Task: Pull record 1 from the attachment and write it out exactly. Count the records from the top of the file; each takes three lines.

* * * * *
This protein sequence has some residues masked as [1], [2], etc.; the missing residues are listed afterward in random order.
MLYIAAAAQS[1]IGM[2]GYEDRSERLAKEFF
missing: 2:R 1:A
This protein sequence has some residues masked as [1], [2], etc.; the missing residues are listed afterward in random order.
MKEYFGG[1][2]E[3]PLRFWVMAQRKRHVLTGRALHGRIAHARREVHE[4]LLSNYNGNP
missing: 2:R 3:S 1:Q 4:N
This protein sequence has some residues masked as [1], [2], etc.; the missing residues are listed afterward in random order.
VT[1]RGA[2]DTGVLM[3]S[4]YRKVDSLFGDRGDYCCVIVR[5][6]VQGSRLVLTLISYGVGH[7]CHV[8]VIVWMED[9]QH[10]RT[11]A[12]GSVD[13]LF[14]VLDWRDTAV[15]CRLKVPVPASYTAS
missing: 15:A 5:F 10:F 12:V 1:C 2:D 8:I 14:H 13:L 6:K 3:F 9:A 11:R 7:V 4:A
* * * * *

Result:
This protein sequence has some residues masked as [1], [2], etc.; the missing residues are listed afterward in random order.
MLYIAAAAQS[1]IGM[2]GYEDRSERLAKEFF
missing: 2:R 1:A